The contest continued in this vein until 1966, the year of the Tunnel of Fudge. Though it was only a runner-up, the Tunnel of Fudge cake had a near-liquid center (presaging the molten chocolate cakes that plague us so today), and its popularity helped sell huge quantities of another American innovation, the Bundt pan. But the Tunnel of Fudge represented the end of the road for scratch cookery in the bake-off. That same year, as Shapiro details, Pillsbury renamed the contest the Pillsbury Busy Lady Bake-Off and began to use the competition to promote its ready-made doughs, urging competitors to strongly emphasize "ease and simplicity" in their recipes. Today, even Smafield's nut twists have been rejiggered; on Pillsbury's Web site the original oddball rising method is nowhere to be found.
There is something distinctly American about this hot-rodding of processed foods. I suspect Pillsbury products have been so successful over the years not because of their flavor, but because of the eminent adaptability of the dough. Americans value practicality and individualism in almost equal measure. By experimenting with processed foods, we can "create" signature dishes—different, but not too freaky—without much more than a dash of pesto seasoning or a well-placed dollop of salsa. What's more, with such bionic cookery, the fear of failure—something I think the food industry has cultivated—is low. This same aesthetic keeps Sandra Lee and her Semi-Homemade Cooking on television and makes the Cake Mix Doctor series—in which Anne Byrn tells readers how to customize cake mixes with sour cream, cocoa powder, and homemade frostings—so popular.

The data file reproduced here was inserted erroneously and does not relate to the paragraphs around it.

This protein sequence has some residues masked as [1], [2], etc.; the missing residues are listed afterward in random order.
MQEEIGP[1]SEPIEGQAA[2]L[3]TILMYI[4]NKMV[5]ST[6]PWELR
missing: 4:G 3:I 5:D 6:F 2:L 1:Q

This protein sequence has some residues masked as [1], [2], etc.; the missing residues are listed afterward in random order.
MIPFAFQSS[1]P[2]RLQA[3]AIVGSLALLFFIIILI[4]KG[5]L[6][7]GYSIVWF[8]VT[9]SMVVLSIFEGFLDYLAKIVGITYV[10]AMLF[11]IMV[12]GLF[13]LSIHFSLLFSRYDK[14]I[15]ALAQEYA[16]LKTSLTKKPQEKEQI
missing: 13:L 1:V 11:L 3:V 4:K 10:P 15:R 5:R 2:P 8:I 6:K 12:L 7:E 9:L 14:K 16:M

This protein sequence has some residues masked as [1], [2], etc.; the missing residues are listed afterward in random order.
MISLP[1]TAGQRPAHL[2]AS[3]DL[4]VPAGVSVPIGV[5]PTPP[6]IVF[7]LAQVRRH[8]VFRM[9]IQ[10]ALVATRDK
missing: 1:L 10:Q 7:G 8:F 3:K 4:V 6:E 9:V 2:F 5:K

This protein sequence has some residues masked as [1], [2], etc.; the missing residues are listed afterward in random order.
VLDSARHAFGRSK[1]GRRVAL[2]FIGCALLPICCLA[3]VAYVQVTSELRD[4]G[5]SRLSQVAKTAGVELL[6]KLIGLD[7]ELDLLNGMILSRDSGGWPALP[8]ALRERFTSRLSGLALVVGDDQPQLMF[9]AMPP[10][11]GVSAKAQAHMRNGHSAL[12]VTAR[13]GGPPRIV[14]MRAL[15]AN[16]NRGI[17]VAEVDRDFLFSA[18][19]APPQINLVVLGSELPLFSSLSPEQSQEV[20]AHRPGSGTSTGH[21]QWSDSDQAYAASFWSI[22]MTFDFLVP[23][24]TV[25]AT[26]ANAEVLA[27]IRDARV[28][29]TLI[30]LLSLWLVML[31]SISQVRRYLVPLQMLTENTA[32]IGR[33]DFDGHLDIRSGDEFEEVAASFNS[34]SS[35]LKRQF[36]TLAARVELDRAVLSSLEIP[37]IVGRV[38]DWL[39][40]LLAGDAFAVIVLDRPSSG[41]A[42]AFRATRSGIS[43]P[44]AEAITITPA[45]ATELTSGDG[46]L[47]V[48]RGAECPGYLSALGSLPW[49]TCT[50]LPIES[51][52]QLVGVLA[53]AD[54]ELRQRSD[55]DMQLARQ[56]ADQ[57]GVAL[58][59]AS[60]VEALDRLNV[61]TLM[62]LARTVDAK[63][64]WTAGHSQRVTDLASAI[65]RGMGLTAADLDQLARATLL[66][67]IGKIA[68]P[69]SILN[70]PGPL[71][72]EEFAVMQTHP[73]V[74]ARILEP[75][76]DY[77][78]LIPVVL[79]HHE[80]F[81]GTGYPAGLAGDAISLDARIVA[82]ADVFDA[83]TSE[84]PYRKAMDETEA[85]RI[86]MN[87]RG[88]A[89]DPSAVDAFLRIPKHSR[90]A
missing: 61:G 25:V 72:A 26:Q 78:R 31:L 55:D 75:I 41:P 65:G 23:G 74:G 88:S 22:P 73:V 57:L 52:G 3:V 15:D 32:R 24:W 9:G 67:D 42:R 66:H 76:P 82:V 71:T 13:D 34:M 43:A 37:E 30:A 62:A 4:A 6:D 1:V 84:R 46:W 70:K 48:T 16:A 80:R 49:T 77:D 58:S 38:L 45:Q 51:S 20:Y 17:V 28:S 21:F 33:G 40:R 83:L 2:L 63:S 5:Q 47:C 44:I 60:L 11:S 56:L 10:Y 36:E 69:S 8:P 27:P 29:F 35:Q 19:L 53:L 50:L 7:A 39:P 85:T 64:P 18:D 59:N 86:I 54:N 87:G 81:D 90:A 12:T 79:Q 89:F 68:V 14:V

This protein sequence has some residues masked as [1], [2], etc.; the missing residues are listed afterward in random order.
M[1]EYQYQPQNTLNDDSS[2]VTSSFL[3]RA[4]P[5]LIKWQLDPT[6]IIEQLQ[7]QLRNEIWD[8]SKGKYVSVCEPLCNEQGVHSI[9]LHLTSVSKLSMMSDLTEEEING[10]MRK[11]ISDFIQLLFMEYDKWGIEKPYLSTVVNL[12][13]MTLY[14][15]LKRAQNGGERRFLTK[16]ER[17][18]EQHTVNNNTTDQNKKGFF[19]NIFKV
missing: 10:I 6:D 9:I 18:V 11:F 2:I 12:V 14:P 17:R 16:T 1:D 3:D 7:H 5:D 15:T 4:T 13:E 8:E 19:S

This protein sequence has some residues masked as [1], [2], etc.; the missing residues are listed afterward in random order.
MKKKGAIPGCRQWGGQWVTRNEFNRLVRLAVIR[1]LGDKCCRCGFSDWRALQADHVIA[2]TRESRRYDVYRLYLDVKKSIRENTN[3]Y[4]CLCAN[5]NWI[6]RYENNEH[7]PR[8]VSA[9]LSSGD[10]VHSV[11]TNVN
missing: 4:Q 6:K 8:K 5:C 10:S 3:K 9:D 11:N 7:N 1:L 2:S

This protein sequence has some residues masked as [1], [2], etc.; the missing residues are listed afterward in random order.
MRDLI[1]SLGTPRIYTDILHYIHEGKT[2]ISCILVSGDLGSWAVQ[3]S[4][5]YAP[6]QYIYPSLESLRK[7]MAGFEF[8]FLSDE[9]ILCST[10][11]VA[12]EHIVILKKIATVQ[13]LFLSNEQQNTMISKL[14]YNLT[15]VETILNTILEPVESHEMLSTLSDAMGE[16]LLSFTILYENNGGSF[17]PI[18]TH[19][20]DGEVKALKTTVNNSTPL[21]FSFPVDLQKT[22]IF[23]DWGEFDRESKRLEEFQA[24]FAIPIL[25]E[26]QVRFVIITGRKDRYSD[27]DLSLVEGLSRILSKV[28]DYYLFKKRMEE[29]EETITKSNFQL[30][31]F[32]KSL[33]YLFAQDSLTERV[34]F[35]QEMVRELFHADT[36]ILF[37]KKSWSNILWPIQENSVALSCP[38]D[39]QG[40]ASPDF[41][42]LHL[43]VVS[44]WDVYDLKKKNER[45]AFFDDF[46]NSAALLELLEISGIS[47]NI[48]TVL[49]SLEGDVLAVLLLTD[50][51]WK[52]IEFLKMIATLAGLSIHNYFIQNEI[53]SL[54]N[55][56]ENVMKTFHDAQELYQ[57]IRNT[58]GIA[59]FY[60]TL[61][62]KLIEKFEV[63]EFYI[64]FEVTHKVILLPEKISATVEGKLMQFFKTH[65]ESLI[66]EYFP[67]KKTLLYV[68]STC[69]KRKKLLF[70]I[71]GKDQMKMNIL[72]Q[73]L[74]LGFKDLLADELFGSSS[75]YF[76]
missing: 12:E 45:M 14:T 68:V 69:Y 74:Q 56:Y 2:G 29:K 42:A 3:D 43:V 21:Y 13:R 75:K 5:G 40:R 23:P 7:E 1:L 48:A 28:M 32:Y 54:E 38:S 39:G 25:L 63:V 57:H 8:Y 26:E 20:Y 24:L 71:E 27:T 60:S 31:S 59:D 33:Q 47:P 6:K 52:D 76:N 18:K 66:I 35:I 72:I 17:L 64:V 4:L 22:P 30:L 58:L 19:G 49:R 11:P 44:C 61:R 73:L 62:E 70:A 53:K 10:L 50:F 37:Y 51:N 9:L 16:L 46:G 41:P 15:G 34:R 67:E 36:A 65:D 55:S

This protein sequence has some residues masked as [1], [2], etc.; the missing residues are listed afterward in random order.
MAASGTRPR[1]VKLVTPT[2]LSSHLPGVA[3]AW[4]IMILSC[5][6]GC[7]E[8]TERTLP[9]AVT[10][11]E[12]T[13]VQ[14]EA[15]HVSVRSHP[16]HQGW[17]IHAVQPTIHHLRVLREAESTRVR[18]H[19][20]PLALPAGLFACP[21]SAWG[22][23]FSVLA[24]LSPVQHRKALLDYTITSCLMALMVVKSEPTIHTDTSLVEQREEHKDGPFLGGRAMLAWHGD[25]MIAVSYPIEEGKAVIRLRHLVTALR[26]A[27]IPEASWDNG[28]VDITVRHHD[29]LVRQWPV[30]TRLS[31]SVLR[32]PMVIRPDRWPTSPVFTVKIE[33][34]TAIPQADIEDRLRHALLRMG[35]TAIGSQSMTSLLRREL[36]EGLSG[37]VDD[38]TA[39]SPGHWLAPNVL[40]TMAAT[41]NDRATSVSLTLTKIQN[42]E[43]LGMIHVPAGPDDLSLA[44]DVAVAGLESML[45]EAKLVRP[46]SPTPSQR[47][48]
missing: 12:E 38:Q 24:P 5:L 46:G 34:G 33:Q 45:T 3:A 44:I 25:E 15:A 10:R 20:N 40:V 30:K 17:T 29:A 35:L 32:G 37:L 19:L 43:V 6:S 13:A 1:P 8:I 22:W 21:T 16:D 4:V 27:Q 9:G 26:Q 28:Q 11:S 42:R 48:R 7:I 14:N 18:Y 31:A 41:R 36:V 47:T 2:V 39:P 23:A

Despite this rich material, Million Dollar Recipe falls a little flat. The finals in LA are no Iron Chef. In a room full of 100 electric ranges, the competitors race a very slow clock, preparing their recipes at least twice in a five-hour span. Richard is nervous about the browning of his breakfast pizza; Steve dumps too much seasoning in one of his batches of shrimp-and-cheese tart; and in a lengthy close-up, Sita jaws through slivers of her marshmallow-Cocoa Puff bars, trying to decide which batch to submit to the judges.
Fans of reality television may be disappointed by such tame catastrophes. These days, when I watch people competing for a big-money prize, I expect backstabbing, mud-caked physical challenges, and the eating of banana slugs. But there are no doughboy divas here. Instead, the profiled contestants are downright mild, and the eventual winner the most docile of them all. Only Karen, from Greeley, Colo., has a glimmer of Tonya Harding-like rapacity in her cross-eyed gaze. Maybe food contests are truly amiable, but I can't help but think Pearlstein must have missed a few competitive sparks. Granted, they may be hard to detect among people who deal in the currency of hospitality. But there is a brief and tantalizing mention of a subculture of hardcore cooking "contesters," who enter everything from the county fair to the Redi-Whip recipe contest. Million Dollar Recipe skims right over this promising mania.
Perhaps it was unfair to hope that the bake-off—and its million-dollar purse—would bring out some naked, Survivor-style baking aggression. But I can satisfy my cravings for ruthless domestic conflict elsewhere. Martha's forthcoming Apprentice spin-off has potential. And until then, I'll happily turn to Craft Corner Deathmatch. This blissfully juvenile Style Network showdown pits scrapbookers and mosaic-makers against each other—in strobe-lit metal cages. The grand prize on CCD is usually something small, like a sewing machine, but those glue-gunners are out for blood.